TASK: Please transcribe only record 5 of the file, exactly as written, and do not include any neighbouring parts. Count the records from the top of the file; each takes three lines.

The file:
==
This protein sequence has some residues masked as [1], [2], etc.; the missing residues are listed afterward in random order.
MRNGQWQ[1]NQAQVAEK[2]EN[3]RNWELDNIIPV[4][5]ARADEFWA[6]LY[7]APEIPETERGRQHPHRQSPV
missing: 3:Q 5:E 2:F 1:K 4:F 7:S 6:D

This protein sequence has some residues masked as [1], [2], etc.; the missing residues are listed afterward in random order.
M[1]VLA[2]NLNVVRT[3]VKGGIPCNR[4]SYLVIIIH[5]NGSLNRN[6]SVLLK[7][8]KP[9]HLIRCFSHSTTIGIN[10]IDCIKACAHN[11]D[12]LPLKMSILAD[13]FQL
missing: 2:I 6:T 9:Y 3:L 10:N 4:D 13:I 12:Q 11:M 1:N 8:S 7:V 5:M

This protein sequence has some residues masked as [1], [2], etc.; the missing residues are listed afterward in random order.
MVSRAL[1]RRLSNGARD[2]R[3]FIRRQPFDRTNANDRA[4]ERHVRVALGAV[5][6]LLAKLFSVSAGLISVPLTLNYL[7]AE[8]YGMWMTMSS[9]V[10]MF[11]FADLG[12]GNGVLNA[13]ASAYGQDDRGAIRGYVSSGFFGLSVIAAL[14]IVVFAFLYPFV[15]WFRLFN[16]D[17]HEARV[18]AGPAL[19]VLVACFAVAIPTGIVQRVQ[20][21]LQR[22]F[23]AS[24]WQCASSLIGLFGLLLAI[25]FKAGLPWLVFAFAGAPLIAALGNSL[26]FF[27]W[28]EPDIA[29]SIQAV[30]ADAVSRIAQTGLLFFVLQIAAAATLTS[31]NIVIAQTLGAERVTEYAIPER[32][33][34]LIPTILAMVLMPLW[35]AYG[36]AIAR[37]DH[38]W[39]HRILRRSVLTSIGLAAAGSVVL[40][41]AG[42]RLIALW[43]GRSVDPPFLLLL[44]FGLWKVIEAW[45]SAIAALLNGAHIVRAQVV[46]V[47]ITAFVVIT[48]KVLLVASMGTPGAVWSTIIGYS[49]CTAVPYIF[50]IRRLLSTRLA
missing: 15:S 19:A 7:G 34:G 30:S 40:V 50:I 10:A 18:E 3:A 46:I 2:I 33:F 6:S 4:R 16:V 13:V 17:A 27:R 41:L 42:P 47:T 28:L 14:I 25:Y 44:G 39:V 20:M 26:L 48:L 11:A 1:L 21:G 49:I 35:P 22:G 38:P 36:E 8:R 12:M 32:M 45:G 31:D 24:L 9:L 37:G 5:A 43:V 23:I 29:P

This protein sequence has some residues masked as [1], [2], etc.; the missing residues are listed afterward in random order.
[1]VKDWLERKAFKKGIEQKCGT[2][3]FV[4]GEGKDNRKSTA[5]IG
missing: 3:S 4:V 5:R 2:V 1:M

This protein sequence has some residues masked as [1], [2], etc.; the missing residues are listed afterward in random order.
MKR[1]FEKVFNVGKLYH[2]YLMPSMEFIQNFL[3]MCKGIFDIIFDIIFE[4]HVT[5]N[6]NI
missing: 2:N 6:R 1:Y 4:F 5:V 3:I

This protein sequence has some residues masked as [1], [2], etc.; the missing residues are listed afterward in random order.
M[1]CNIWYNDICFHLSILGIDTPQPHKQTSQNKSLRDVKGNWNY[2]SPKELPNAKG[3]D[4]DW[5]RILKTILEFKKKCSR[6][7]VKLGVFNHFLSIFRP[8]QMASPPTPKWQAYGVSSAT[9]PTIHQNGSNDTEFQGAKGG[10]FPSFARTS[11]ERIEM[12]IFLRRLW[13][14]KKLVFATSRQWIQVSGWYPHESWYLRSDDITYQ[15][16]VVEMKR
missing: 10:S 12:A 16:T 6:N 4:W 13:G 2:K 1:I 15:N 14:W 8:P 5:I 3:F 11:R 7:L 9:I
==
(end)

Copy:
This protein sequence has some residues masked as [1], [2], etc.; the missing residues are listed afterward in random order.
MKR[1]FEKVFNVGKLYH[2]YLMPSMEFIQNFL[3]MCKGIFDIIFDIIFE[4]HVT[5]N[6]NI
missing: 2:N 6:R 1:Y 4:F 5:V 3:I